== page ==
Hello and thank you for using justanswer. I want to be sure that I understand the question. You are asking if a professor needs to cite work which has a copyright in his teaching materials. Is this the gist of your question?
There is a great deal of information regarding this which I am happy to provide. However, your professor is in a different category than you are because he/she is using the information for educational purposes. As a teacher I play pretty fast and loose with copying work from a textbook and using it as illustrations in my instruction.
My concern upon reading your story is that you were dinged for using formulas created by someone else which is fine unless that was part of your assignment ... "create the formulas which will determine ... blah blah blah." As a student once, I used a small part of someone else's proof inside my proof (and shared it with many others) in a calculus class and although I was not accused of plagiarism the implication that the entire proof would be mine was there. Looking back, there was no one who claimed the proof, so it would have been hard to cite them. I found it in an obscure textbook.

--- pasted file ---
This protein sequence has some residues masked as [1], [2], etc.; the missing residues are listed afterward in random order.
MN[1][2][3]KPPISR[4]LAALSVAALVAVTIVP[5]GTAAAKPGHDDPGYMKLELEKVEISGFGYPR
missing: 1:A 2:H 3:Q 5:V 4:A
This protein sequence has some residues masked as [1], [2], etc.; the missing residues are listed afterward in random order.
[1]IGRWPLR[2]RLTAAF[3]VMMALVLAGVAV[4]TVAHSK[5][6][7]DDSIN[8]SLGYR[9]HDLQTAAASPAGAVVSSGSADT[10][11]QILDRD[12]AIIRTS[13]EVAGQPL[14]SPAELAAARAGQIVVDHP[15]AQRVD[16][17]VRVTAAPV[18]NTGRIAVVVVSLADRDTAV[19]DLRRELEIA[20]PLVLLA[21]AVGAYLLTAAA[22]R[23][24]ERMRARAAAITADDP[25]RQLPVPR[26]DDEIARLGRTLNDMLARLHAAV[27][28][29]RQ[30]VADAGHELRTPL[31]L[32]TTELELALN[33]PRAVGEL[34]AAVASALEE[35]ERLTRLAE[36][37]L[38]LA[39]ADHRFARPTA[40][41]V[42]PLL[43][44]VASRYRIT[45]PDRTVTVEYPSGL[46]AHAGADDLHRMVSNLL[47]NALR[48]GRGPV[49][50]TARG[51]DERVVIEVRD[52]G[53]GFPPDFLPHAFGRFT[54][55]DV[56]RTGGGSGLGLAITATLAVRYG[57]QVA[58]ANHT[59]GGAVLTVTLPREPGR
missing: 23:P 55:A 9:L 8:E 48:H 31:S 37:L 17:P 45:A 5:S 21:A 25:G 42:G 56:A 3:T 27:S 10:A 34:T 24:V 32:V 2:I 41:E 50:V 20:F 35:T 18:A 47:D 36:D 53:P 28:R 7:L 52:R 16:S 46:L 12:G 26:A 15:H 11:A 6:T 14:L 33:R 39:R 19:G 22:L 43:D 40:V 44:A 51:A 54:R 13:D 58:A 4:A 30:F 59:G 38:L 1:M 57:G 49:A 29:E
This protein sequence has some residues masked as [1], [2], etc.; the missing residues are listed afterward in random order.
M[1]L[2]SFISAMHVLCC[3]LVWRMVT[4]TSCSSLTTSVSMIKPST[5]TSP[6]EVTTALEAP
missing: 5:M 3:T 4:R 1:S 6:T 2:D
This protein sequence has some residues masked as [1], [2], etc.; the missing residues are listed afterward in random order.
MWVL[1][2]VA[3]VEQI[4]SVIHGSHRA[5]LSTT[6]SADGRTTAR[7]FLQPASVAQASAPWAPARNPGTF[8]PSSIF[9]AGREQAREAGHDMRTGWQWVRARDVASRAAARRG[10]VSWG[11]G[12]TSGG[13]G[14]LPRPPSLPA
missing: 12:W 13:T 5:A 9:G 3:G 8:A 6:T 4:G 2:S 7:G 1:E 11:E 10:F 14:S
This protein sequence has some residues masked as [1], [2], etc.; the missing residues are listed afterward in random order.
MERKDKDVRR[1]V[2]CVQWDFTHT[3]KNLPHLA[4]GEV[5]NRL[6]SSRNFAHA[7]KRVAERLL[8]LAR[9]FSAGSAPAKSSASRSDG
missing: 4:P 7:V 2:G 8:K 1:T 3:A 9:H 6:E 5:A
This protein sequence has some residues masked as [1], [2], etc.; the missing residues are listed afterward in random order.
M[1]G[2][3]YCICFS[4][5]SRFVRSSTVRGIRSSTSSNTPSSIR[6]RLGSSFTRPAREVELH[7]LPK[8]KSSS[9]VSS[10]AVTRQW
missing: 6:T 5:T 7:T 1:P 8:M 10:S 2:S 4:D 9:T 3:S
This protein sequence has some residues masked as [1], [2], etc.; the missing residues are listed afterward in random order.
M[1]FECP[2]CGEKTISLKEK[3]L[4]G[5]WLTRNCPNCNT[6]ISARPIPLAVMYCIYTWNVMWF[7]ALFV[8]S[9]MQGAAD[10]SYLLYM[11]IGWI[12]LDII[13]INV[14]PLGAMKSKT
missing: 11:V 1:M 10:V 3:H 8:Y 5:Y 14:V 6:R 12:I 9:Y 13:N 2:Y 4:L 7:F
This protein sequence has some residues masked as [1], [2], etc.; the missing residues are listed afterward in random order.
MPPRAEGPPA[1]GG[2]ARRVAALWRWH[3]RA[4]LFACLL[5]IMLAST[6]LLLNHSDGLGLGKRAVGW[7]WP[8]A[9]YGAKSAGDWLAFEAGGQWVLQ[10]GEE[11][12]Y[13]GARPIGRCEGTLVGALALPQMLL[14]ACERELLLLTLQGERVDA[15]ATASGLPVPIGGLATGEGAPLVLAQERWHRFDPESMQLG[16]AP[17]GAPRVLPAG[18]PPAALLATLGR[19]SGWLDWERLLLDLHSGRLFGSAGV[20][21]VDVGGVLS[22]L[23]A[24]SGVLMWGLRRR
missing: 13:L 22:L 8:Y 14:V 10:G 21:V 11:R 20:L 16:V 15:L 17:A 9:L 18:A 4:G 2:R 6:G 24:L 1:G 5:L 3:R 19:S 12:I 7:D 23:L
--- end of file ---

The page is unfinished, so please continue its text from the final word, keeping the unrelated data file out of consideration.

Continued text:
As regards ***** ***** you sent, it does not seem that you were taking credit for the template.
How much do you want to know about this?